“With all the technological approaches surrounding remote working, we’re also going to see geographical restrictions broken down. With a rise in working vacations, there is a comparable rise with student expectations. The pool for student applications has grown considerably too. We’ll see more students studying overseas and more students broadening their horizons in search for the best possible student experience."
“The interesting aspect to look at is who and where meets the expectations most effectively first.”
- Nick Johnson, CEO & Co-Founder, AppsAnywhere
Three years after the pandemic and there are still interesting questions surrounding what this means for higher education in the future. How much education delivery should remain as in-person learning and how much should be online learning? Is Hybrid learning a clear-cut 50% split? What are the consequences of a fully online offering? What traditional methods should be preserved? How can we continue to meet student expectations effectively, regardless of their individual preferences?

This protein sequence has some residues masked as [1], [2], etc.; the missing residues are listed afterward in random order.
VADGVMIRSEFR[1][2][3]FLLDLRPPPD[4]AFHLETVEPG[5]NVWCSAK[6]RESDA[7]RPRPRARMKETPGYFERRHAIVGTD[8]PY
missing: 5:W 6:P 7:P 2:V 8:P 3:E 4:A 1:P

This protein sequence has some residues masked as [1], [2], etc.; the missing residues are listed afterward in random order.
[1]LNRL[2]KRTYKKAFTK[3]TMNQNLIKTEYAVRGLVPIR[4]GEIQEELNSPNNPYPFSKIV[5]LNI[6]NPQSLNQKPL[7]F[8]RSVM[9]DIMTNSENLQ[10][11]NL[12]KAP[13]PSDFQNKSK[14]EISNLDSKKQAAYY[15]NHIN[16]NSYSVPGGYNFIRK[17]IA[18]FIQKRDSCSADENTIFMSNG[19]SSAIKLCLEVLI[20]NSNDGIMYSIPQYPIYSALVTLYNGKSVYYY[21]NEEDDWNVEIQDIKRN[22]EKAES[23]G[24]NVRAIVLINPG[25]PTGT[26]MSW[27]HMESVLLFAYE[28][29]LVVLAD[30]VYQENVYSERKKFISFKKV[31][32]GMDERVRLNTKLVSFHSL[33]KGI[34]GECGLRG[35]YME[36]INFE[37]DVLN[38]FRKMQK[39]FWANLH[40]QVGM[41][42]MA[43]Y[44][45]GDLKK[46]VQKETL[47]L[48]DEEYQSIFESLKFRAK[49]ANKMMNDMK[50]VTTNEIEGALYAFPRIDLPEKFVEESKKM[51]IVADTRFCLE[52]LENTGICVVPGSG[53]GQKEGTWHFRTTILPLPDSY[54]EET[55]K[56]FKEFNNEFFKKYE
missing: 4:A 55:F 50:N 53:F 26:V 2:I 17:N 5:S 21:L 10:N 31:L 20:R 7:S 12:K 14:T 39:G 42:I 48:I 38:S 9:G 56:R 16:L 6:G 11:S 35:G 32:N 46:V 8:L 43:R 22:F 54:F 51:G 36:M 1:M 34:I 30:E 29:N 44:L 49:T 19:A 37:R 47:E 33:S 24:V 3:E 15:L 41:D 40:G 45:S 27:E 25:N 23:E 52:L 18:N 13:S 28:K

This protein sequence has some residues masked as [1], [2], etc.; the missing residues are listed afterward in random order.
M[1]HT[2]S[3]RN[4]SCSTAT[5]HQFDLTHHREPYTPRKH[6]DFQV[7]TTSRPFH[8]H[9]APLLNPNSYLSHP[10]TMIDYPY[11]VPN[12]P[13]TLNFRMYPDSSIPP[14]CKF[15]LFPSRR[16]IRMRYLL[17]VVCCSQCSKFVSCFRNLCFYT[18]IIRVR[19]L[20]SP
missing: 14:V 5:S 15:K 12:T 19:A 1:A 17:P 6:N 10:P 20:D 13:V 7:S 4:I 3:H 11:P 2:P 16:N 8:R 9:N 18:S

“As institutions settle into the hybrid learning pattern that students are starting to expect, it is paramount that their digital solutions offer both convenience and simplicity. This can take the form of better guidance for the less technically skilled or by selecting tools with the most straightforward user experience. But whatever approaches are taken to assist users in the hybrid world, accessibility is by far the most important consideration.”
- Spencer Vale, Product Manager, AppsAnywhere